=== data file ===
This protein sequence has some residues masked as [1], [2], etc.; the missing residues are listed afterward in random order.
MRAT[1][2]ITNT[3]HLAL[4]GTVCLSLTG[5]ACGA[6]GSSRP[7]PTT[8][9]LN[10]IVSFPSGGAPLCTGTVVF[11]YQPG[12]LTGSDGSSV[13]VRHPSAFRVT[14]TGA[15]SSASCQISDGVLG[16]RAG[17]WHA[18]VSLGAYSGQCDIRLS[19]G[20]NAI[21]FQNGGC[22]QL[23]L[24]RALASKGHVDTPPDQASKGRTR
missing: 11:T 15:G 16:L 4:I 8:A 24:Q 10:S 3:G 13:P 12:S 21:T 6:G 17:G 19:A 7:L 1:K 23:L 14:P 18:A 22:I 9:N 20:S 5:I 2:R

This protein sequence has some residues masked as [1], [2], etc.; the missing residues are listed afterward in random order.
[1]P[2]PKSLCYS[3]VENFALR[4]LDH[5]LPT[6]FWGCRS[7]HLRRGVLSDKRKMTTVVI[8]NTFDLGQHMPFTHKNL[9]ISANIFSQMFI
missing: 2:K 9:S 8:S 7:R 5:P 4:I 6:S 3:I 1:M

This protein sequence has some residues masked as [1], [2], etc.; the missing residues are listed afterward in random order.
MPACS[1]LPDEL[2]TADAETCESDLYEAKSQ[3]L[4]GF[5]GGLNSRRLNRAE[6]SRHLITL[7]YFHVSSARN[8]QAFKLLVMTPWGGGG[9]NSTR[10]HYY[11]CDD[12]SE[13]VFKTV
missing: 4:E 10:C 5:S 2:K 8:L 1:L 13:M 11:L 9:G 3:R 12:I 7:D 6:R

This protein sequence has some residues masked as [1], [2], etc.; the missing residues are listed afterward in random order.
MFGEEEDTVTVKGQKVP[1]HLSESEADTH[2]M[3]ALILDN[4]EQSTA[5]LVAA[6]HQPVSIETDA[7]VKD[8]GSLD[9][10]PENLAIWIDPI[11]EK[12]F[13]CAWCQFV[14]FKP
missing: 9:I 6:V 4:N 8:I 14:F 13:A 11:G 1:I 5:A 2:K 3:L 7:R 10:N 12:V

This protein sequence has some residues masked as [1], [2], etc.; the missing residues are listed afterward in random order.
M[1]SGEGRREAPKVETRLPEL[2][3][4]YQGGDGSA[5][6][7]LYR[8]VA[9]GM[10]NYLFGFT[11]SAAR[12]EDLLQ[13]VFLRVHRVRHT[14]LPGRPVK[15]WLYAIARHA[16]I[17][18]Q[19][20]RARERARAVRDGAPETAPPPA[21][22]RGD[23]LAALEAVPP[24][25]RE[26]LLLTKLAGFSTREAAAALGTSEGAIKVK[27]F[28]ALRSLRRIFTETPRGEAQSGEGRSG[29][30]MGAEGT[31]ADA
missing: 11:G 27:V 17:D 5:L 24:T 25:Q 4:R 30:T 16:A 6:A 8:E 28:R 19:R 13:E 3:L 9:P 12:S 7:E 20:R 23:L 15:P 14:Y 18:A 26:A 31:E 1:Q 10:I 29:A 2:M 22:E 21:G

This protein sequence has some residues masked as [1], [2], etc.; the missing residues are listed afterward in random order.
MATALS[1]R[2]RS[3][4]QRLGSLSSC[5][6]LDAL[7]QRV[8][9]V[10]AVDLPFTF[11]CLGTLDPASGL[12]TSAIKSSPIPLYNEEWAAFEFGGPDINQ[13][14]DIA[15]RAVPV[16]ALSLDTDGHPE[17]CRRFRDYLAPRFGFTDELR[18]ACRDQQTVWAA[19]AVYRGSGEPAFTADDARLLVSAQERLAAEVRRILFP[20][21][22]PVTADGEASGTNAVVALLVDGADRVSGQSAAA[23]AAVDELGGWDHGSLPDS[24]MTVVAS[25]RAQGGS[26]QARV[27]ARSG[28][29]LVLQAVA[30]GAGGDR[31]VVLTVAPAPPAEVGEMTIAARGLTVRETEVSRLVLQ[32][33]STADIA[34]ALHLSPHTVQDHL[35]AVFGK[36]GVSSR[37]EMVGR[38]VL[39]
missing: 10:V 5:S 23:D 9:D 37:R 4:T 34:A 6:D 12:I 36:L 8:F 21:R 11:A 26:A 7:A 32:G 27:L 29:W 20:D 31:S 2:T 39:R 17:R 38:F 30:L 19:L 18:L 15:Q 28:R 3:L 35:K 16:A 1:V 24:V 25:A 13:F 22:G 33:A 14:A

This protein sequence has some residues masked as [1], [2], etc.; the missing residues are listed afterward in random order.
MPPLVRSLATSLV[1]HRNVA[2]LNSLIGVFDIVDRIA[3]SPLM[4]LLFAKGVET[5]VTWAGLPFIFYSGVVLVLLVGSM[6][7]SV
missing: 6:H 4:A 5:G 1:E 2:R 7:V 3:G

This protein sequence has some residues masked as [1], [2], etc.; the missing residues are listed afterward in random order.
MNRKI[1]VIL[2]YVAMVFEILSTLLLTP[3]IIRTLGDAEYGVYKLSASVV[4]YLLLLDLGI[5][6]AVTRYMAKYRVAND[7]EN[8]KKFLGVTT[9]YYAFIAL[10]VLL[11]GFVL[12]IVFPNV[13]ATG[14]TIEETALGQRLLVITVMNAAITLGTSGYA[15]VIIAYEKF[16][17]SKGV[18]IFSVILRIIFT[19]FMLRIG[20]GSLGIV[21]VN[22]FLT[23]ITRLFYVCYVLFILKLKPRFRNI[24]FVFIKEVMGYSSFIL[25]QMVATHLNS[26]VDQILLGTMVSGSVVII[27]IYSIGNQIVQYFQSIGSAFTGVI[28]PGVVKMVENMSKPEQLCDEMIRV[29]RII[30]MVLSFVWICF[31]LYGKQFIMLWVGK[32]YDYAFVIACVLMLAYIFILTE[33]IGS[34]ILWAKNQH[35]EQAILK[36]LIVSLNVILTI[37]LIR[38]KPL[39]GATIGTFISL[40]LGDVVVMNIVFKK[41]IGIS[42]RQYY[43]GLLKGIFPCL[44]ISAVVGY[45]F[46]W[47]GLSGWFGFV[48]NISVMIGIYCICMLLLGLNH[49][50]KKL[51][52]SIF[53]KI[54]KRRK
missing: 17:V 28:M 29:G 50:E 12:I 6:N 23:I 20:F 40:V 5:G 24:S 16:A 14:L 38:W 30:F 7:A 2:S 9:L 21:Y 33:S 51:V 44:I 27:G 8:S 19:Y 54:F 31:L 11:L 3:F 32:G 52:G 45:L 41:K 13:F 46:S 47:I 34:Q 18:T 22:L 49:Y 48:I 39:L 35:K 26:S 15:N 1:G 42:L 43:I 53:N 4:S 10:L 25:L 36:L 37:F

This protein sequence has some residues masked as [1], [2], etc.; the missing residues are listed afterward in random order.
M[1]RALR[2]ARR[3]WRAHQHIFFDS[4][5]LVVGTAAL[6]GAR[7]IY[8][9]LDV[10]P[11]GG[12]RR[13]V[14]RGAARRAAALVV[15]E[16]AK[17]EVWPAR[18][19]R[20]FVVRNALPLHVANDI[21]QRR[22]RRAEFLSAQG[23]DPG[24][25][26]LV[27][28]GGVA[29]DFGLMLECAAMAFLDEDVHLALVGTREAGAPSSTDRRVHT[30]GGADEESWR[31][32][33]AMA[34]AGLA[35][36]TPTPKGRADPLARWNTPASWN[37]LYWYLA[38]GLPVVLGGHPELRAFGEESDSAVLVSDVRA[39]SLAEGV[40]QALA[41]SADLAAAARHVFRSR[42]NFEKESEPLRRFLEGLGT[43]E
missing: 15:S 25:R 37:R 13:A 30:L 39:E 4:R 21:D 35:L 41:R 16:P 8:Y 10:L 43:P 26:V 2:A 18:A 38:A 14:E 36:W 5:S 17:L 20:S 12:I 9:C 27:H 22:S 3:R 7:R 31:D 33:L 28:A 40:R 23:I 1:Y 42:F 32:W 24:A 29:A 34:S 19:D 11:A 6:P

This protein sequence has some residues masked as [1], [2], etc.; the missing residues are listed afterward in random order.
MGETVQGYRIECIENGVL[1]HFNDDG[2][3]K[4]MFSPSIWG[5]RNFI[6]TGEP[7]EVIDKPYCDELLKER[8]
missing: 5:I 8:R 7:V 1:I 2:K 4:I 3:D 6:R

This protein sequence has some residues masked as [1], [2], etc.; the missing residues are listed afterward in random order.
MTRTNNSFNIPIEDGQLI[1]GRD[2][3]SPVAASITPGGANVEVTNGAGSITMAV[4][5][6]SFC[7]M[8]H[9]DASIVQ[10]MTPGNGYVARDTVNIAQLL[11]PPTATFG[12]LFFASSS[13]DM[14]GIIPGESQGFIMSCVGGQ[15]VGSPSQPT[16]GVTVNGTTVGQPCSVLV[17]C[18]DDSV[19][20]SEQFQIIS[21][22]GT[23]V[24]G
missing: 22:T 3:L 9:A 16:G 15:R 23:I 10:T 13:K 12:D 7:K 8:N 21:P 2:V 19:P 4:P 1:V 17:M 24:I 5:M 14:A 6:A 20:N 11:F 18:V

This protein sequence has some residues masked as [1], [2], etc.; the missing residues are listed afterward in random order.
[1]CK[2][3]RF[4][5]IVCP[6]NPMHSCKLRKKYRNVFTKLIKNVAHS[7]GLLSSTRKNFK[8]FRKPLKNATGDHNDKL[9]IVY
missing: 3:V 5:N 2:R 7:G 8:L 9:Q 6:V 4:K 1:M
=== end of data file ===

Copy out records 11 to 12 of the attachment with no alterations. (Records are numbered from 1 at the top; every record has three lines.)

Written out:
This protein sequence has some residues masked as [1], [2], etc.; the missing residues are listed afterward in random order.
MTRTNNSFNIPIEDGQLI[1]GRD[2][3]SPVAASITPGGANVEVTNGAGSITMAV[4][5][6]SFC[7]M[8]H[9]DASIVQ[10]MTPGNGYVARDTVNIAQLL[11]PPTATFG[12]LFFASSS[13]DM[14]GIIPGESQGFIMSCVGGQ[15]VGSPSQPT[16]GVTVNGTTVGQPCSVLV[17]C[18]DDSV[19][20]SEQFQIIS[21][22]GT[23]V[24]G
missing: 22:T 3:L 9:A 16:G 15:R 23:I 10:T 13:K 12:D 7:K 8:N 21:P 2:V 19:P 4:P 1:V 17:M 24:I 5:M 14:A 6:A 20:N 11:F 18:V

This protein sequence has some residues masked as [1], [2], etc.; the missing residues are listed afterward in random order.
[1]CK[2][3]RF[4][5]IVCP[6]NPMHSCKLRKKYRNVFTKLIKNVAHS[7]GLLSSTRKNFK[8]FRKPLKNATGDHNDKL[9]IVY
missing: 3:V 5:N 2:R 7:G 8:L 9:Q 6:V 4:K 1:M